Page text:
The disaster of Canadian colonialism


 

There’s an old, awful joke that – in direct proportion to its offensiveness and horrific frankness – gets to the heart of one of the fundamental hypocrisies of Canadian apartheid and the comfortable air of superiority with which we tend, from here, to observe the catastrophic racial dystopia south of the 49th:

Q: What do they call n*ggers in Canada?

A: Indians.

Like the rest of the world, Canadian and Québecois progressives watched in horror as American city-, state- and federal-level agencies fumbled in the face of the racialized catastrophe wrought by Hurricane Katrina.  Petty arguments about which levels of government were or weren’t responsible for saving the lives of New Orleans’ overwhelmingly black and working class population raged on along with the storm and its effects, lending the weight of prophecy to words spoken by the protagonist of Don Delillo’s 1985 novel White Noise:

“These things happen to poor people who live in exposed areas.  Society is set up in such as way that it’s the poor and the uneducated who suffer the main impact of natural and man-made disasters.  People in low-lying areas get the floods, people in shanties get the hurricanes and tornados.  I’m a college professor.  Did you ever see a college professor rowing a boat down his street in one of those TV floods?” [White Noise, page 114]

The fundamental question for us now is this: In the face of the equally foreseeable, calamitous and racialized circumstances that led to this week’s emergency evacuation of the Kashechewan Reserve in Ontario, will we carry over our indignation at the negligence with which African-Americans are treated by their government into a justified and constructive rage over the treatment of the Cree near James Bay?

Specifically, we need to ask if the James Bay Cree on the Ontario side of the line will receive the kind of support that political parties in English Canada have cynically offered for years to the James Bay Cree in Québec as a prop against Québec independence (Anglo goodwill that largely dried up when Ted Moses signed the nation-to-nation Paix des Braves with the PQ government of Bernard Landry).

It has always been easier for Canadians to launch missives against Jim Crow America than to dissect the complex and dehumanizing machinations of Ottawa’s ‘internal’ colonialism: Neil Young, the famed troubadour from the Prairies – where the cops drag Indians to the outskirts of town in the depths of winter, leaving them to die in the ice and snow – is after all the man whom Lynyrd Skynyrd went after for “Southern  Man” in the seminal (and racist) “Sweet Home Alabama.”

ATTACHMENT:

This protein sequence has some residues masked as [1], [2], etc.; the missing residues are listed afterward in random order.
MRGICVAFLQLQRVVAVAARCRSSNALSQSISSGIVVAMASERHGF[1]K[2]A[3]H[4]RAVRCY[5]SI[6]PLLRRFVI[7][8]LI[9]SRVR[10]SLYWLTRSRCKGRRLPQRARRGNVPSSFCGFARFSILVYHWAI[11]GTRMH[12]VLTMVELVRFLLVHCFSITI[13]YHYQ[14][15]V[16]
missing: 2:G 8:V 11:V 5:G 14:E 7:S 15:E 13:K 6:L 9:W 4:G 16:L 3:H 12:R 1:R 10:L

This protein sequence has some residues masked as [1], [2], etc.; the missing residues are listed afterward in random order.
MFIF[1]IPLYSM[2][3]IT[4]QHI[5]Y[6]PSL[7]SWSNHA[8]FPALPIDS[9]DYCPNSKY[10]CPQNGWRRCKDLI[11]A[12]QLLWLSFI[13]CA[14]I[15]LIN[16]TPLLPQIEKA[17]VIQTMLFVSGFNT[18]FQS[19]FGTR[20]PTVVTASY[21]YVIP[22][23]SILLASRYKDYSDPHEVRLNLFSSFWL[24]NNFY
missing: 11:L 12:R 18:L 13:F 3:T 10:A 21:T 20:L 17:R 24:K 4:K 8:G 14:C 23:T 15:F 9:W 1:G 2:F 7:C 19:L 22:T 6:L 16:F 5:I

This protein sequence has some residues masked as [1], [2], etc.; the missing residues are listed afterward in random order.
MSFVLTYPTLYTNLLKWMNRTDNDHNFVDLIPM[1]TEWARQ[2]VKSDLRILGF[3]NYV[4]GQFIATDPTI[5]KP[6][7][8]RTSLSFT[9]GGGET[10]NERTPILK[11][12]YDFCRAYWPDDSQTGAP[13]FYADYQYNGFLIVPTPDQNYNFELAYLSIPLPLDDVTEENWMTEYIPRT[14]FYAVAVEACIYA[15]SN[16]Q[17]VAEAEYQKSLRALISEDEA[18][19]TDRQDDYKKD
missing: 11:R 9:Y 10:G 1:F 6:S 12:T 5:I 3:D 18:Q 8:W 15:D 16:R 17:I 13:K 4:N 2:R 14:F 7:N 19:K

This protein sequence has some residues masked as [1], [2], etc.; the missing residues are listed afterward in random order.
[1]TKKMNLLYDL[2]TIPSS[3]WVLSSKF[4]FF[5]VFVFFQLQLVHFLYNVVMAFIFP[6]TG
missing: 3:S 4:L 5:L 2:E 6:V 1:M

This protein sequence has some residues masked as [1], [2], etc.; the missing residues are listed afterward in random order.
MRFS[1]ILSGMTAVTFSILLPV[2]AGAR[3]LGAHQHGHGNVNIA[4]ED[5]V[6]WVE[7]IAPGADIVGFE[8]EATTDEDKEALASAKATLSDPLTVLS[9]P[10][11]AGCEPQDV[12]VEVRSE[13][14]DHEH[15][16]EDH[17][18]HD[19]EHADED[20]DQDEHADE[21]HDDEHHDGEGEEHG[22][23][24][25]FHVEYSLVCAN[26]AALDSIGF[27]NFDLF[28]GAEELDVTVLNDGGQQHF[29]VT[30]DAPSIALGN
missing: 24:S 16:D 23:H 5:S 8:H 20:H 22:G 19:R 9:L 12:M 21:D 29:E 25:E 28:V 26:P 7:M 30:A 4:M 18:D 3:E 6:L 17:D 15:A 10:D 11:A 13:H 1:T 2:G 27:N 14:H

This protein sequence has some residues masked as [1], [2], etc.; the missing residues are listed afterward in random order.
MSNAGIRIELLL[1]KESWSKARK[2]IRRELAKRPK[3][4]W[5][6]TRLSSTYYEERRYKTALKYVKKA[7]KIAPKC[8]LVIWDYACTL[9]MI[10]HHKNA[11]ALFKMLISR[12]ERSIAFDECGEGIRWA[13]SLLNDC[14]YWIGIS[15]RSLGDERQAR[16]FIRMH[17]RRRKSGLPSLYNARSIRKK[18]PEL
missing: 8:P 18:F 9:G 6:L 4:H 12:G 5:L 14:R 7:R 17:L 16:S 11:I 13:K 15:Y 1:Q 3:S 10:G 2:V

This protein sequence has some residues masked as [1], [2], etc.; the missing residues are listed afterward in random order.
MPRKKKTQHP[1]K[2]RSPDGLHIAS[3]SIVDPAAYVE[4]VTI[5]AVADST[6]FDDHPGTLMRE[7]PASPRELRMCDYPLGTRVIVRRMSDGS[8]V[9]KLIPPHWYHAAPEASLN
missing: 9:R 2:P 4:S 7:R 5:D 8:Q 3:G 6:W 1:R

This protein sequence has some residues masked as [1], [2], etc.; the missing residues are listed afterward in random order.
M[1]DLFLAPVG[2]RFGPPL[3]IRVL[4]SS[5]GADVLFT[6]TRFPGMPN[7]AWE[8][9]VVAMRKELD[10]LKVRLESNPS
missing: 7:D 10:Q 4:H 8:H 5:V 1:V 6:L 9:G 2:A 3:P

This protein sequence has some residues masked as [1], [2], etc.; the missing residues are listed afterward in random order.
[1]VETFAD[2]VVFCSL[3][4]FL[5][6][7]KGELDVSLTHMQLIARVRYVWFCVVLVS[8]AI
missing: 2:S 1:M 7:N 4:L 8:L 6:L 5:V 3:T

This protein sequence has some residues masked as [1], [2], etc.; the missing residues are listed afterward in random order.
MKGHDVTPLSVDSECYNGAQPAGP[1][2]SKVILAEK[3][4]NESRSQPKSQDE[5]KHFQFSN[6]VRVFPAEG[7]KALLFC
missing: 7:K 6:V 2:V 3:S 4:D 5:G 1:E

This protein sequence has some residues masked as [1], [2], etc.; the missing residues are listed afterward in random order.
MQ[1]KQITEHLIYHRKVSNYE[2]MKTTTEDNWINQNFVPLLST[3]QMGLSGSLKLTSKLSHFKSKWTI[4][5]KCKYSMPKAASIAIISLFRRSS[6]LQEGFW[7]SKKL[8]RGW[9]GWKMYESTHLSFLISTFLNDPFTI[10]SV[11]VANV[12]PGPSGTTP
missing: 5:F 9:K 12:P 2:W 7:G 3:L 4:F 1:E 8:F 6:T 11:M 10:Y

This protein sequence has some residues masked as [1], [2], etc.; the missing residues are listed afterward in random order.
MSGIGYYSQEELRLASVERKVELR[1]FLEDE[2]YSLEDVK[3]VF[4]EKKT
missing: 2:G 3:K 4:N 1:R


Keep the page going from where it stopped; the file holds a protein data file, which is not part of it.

For decades, federal governments in Ottawa and provincial governments (both federalist and nationalist) in Québec have allowed for the water supplies of the Cree near James Bay to be rendered toxic by dam projects and the redirection of rivers.  The problem of contaminated drinking water on the Kashechewan Reserve was, if anything, more easily foreseeable than the broken levees and failed infrastructures of New Orleans (if anything because the Cree have been highlighting the dangers for years). According to the Globe and Mail, Grand Chief Stan Louttit “told reporters the province should have acted years ago” on the issue of water safety on the reserve, where the “community’s dirty water problem is blamed on the location of [a] treatment plant’s intake pipe, which is 135 metres downstream from a sewage lagoon . . . sewage goes directly into the water filtration system” [Globe and Mail, Wednesday October 26].

To their credit, even the business-friendly Globe editorialists have taken the opportunity presented by this week’s evacuation to deplore the status of drinking water on reserves across Canada.   

The question now is whether – with an eye to disaster and evacuation linked intimately with structures of racial inequality and colonialism, while provincial and federal governments bicker over whose problem it is – progressives in Canada and Québec will protest the treatment of the Cree with as much energy as we did the woeful abandonment of New Orleans’ black population.

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